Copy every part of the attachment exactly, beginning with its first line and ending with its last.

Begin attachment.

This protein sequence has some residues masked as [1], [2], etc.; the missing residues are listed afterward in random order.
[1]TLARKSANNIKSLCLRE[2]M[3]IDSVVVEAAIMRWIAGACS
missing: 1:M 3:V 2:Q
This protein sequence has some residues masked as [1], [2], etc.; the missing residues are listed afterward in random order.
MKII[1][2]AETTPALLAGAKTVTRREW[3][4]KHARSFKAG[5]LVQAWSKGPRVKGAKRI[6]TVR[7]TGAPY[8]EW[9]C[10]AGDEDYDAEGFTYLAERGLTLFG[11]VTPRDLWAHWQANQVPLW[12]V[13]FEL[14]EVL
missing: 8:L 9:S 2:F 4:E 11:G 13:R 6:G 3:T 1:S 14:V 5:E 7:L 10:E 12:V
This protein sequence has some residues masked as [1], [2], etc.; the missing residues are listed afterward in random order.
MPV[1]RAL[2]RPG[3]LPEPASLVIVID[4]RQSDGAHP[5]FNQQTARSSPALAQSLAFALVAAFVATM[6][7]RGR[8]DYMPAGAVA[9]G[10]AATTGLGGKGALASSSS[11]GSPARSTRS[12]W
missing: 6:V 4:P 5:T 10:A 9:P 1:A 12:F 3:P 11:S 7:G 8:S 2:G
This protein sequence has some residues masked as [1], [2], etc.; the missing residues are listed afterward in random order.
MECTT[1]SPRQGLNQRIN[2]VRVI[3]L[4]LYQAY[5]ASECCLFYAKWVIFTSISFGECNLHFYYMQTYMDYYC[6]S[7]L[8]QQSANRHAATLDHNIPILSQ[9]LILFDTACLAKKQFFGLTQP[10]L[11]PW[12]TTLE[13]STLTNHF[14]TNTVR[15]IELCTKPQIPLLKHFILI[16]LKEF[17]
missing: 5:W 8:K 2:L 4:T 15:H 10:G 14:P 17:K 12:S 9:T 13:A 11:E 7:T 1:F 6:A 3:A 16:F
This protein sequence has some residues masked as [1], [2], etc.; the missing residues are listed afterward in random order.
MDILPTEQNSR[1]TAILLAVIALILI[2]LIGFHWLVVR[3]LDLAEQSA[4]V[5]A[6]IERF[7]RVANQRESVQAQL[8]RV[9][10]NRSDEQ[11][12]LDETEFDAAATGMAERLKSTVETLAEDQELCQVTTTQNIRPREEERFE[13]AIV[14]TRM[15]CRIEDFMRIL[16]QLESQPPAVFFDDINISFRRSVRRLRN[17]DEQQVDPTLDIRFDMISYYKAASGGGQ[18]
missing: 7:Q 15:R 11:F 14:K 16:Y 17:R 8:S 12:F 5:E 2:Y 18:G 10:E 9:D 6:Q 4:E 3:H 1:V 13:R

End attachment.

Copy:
This protein sequence has some residues masked as [1], [2], etc.; the missing residues are listed afterward in random order.
[1]TLARKSANNIKSLCLRE[2]M[3]IDSVVVEAAIMRWIAGACS
missing: 1:M 3:V 2:Q
This protein sequence has some residues masked as [1], [2], etc.; the missing residues are listed afterward in random order.
MKII[1][2]AETTPALLAGAKTVTRREW[3][4]KHARSFKAG[5]LVQAWSKGPRVKGAKRI[6]TVR[7]TGAPY[8]EW[9]C[10]AGDEDYDAEGFTYLAERGLTLFG[11]VTPRDLWAHWQANQVPLW[12]V[13]FEL[14]EVL
missing: 8:L 9:S 2:F 4:E 11:G 13:R 6:G 3:T 1:S 14:V 5:E 7:L 10:E 12:V
This protein sequence has some residues masked as [1], [2], etc.; the missing residues are listed afterward in random order.
MPV[1]RAL[2]RPG[3]LPEPASLVIVID[4]RQSDGAHP[5]FNQQTARSSPALAQSLAFALVAAFVATM[6][7]RGR[8]DYMPAGAVA[9]G[10]AATTGLGGKGALASSSS[11]GSPARSTRS[12]W
missing: 6:V 4:P 5:T 10:A 9:P 1:A 12:F 3:P 11:S 7:G 8:S 2:G
This protein sequence has some residues masked as [1], [2], etc.; the missing residues are listed afterward in random order.
MECTT[1]SPRQGLNQRIN[2]VRVI[3]L[4]LYQAY[5]ASECCLFYAKWVIFTSISFGECNLHFYYMQTYMDYYC[6]S[7]L[8]QQSANRHAATLDHNIPILSQ[9]LILFDTACLAKKQFFGLTQP[10]L[11]PW[12]TTLE[13]STLTNHF[14]TNTVR[15]IELCTKPQIPLLKHFILI[16]LKEF[17]
missing: 5:W 8:K 2:L 4:T 15:H 10:G 14:P 17:K 12:S 9:T 13:A 11:E 7:T 1:F 6:A 3:A 16:F
This protein sequence has some residues masked as [1], [2], etc.; the missing residues are listed afterward in random order.
MDILPTEQNSR[1]TAILLAVIALILI[2]LIGFHWLVVR[3]LDLAEQSA[4]V[5]A[6]IERF[7]RVANQRESVQAQL[8]RV[9][10]NRSDEQ[11][12]LDETEFDAAATGMAERLKSTVETLAEDQELCQVTTTQNIRPREEERFE[13]AIV[14]TRM[15]CRIEDFMRIL[16]QLESQPPAVFFDDINISFRRSVRRLRN[17]DEQQVDPTLDIRFDMISYYKAASGGGQ[18]
missing: 7:Q 15:R 11:F 14:K 16:Y 17:R 8:S 12:F 5:E 2:Y 18:G 10:E 9:D 6:Q 4:E 3:H 1:V 13:R